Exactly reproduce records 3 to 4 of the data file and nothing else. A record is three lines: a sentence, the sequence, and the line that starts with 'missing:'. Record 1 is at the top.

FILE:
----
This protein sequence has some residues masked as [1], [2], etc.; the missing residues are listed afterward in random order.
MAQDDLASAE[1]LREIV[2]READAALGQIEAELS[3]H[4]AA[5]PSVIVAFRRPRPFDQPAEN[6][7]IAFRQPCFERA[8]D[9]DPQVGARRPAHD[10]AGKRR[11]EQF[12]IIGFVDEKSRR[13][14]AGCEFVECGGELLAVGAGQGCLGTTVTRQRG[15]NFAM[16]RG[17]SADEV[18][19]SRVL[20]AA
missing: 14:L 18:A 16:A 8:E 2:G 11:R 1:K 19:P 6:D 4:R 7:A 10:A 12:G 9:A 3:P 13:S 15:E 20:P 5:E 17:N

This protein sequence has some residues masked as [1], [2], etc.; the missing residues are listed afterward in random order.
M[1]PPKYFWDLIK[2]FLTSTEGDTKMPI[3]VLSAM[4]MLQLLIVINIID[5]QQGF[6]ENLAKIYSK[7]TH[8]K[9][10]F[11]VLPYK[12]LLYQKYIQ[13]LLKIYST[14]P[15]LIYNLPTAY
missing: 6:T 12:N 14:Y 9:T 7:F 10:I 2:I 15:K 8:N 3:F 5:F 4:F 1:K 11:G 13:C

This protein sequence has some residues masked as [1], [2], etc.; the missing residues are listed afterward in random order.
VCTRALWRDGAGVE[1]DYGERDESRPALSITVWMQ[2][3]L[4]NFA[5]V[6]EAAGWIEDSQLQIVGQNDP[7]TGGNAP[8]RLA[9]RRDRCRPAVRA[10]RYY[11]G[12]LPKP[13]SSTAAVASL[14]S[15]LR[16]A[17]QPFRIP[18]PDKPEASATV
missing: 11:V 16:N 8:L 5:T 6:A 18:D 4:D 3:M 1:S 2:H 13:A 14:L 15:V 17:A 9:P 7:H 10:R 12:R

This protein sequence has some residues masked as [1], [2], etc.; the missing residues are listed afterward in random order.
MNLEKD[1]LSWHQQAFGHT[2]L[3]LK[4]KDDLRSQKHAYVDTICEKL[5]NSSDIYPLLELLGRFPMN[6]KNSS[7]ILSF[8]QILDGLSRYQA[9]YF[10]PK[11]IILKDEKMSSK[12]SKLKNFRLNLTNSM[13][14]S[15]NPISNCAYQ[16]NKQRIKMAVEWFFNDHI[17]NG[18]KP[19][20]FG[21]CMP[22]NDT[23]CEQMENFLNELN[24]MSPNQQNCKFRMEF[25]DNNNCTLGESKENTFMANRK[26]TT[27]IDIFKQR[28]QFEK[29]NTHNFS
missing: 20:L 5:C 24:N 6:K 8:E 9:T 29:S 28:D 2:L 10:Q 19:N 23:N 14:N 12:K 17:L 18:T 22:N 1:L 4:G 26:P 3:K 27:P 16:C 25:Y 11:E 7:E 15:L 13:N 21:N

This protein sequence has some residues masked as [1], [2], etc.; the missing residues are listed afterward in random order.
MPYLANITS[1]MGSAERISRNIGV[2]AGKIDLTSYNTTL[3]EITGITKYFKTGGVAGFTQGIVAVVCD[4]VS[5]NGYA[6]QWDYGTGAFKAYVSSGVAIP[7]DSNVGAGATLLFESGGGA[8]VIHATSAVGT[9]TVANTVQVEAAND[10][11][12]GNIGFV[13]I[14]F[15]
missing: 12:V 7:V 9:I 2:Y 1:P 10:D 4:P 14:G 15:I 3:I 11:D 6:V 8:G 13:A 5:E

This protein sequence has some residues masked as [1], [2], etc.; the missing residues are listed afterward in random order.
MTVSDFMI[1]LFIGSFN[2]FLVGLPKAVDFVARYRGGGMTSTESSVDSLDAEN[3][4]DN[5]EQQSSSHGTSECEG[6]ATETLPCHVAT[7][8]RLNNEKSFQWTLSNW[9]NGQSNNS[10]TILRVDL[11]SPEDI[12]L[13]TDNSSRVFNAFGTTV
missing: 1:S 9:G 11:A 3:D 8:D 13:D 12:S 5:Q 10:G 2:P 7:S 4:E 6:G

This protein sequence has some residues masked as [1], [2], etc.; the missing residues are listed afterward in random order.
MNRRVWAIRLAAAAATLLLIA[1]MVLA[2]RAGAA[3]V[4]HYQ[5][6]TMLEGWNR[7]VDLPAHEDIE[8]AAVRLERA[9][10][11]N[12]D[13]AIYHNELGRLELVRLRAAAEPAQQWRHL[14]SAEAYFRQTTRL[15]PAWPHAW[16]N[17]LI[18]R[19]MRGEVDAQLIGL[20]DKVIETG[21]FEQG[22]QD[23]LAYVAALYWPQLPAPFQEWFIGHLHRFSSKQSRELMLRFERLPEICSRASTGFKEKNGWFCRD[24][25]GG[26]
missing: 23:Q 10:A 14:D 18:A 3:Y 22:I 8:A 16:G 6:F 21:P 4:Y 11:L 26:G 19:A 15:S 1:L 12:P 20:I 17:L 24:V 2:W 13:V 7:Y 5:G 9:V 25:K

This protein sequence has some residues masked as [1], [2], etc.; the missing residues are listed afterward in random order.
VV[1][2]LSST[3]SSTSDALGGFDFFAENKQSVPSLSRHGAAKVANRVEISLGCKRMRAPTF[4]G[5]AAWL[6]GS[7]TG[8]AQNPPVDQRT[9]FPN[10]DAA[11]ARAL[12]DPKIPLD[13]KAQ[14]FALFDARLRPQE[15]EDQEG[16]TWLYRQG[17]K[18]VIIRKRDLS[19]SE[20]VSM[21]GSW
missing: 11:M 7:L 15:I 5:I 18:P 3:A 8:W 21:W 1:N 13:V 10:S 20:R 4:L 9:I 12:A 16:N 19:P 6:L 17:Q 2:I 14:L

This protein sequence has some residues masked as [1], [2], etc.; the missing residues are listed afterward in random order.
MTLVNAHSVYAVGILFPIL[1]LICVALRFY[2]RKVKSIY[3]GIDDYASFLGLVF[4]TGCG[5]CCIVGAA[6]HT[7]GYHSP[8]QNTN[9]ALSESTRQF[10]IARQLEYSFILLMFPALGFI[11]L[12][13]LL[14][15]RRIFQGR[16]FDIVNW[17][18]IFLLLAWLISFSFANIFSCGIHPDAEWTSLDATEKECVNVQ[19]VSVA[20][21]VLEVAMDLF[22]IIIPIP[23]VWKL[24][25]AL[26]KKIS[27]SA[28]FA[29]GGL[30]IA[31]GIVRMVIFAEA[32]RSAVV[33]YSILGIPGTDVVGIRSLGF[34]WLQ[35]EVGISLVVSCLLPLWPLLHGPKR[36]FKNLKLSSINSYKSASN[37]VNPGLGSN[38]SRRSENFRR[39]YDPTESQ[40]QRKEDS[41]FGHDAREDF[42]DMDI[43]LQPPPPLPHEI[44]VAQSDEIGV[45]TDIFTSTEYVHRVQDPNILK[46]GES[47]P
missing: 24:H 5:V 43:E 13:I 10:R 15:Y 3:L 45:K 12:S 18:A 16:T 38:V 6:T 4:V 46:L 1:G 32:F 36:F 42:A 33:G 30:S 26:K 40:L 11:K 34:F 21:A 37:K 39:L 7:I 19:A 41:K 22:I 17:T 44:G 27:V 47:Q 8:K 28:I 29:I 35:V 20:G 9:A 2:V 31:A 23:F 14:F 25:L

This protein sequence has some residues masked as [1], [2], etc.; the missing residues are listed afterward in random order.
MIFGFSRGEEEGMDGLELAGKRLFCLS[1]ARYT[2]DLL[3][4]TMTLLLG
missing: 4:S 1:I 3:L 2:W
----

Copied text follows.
This protein sequence has some residues masked as [1], [2], etc.; the missing residues are listed afterward in random order.
VCTRALWRDGAGVE[1]DYGERDESRPALSITVWMQ[2][3]L[4]NFA[5]V[6]EAAGWIEDSQLQIVGQNDP[7]TGGNAP[8]RLA[9]RRDRCRPAVRA[10]RYY[11]G[12]LPKP[13]SSTAAVASL[14]S[15]LR[16]A[17]QPFRIP[18]PDKPEASATV
missing: 11:V 16:N 8:L 5:T 6:A 18:D 4:D 3:M 1:S 2:H 13:A 14:L 15:V 17:A 9:P 7:H 10:R 12:R

This protein sequence has some residues masked as [1], [2], etc.; the missing residues are listed afterward in random order.
MNLEKD[1]LSWHQQAFGHT[2]L[3]LK[4]KDDLRSQKHAYVDTICEKL[5]NSSDIYPLLELLGRFPMN[6]KNSS[7]ILSF[8]QILDGLSRYQA[9]YF[10]PK[11]IILKDEKMSSK[12]SKLKNFRLNLTNSM[13][14]S[15]NPISNCAYQ[16]NKQRIKMAVEWFFNDHI[17]NG[18]KP[19][20]FG[21]CMP[22]NDT[23]CEQMENFLNELN[24]MSPNQQNCKFRMEF[25]DNNNCTLGESKENTFMANRK[26]TT[27]IDIFKQR[28]QFEK[29]NTHNFS
missing: 20:L 5:C 24:N 6:K 8:E 9:T 29:S 28:D 2:L 10:Q 19:N 23:N 14:N 12:K 17:L 18:T 22:N 1:L 4:G 26:P 3:K 27:P 16:C 25:Y 11:E 7:E 15:L 13:N 21:N